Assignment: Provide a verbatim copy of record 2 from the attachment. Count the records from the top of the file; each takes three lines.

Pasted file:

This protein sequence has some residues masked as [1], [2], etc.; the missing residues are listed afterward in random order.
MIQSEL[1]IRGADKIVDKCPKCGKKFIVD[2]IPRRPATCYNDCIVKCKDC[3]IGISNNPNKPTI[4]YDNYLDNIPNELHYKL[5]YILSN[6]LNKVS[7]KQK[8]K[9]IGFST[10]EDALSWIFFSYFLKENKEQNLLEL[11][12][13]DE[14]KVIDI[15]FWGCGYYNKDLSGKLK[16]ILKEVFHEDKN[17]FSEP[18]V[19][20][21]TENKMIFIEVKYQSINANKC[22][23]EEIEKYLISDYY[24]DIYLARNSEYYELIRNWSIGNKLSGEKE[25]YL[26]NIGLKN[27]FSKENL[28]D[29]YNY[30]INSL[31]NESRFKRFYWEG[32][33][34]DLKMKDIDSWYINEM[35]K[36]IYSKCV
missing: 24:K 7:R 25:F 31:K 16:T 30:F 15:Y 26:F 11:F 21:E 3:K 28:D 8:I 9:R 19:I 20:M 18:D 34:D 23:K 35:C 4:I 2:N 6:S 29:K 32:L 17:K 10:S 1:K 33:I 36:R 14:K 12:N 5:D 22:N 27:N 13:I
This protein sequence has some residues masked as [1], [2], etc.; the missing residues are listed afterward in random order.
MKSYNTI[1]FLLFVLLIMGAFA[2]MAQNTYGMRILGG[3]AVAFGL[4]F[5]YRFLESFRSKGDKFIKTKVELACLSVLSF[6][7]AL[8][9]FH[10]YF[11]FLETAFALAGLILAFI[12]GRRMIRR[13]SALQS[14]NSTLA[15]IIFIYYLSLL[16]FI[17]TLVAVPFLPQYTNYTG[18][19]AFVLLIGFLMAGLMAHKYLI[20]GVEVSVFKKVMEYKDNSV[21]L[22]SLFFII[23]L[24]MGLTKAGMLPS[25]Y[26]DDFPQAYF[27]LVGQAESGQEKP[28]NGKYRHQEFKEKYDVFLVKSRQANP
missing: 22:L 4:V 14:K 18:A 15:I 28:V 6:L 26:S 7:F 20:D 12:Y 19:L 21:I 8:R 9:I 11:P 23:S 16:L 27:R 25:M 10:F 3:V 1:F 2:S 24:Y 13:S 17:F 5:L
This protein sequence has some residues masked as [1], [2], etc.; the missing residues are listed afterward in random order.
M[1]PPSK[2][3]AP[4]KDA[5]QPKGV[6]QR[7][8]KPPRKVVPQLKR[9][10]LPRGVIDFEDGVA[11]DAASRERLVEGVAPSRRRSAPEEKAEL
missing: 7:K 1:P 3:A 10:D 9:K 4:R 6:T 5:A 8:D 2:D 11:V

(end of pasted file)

This protein sequence has some residues masked as [1], [2], etc.; the missing residues are listed afterward in random order.
MKSYNTI[1]FLLFVLLIMGAFA[2]MAQNTYGMRILGG[3]AVAFGL[4]F[5]YRFLESFRSKGDKFIKTKVELACLSVLSF[6][7]AL[8][9]FH[10]YF[11]FLETAFALAGLILAFI[12]GRRMIRR[13]SALQS[14]NSTLA[15]IIFIYYLSLL[16]FI[17]TLVAVPFLPQYTNYTG[18][19]AFVLLIGFLMAGLMAHKYLI[20]GVEVSVFKKVMEYKDNSV[21]L[22]SLFFII[23]L[24]MGLTKAGMLPS[25]Y[26]DDFPQAYF[27]LVGQAESGQEKP[28]NGKYRHQEFKEKYDVFLVKSRQANP
missing: 22:L 4:V 14:K 18:A 15:I 28:V 6:L 26:S 7:F 20:D 12:Y 19:L 21:I 8:R 9:I 11:P 23:S 16:L 27:R 25:M 10:F 3:V 1:F 2:S 24:Y 13:S 17:F 5:L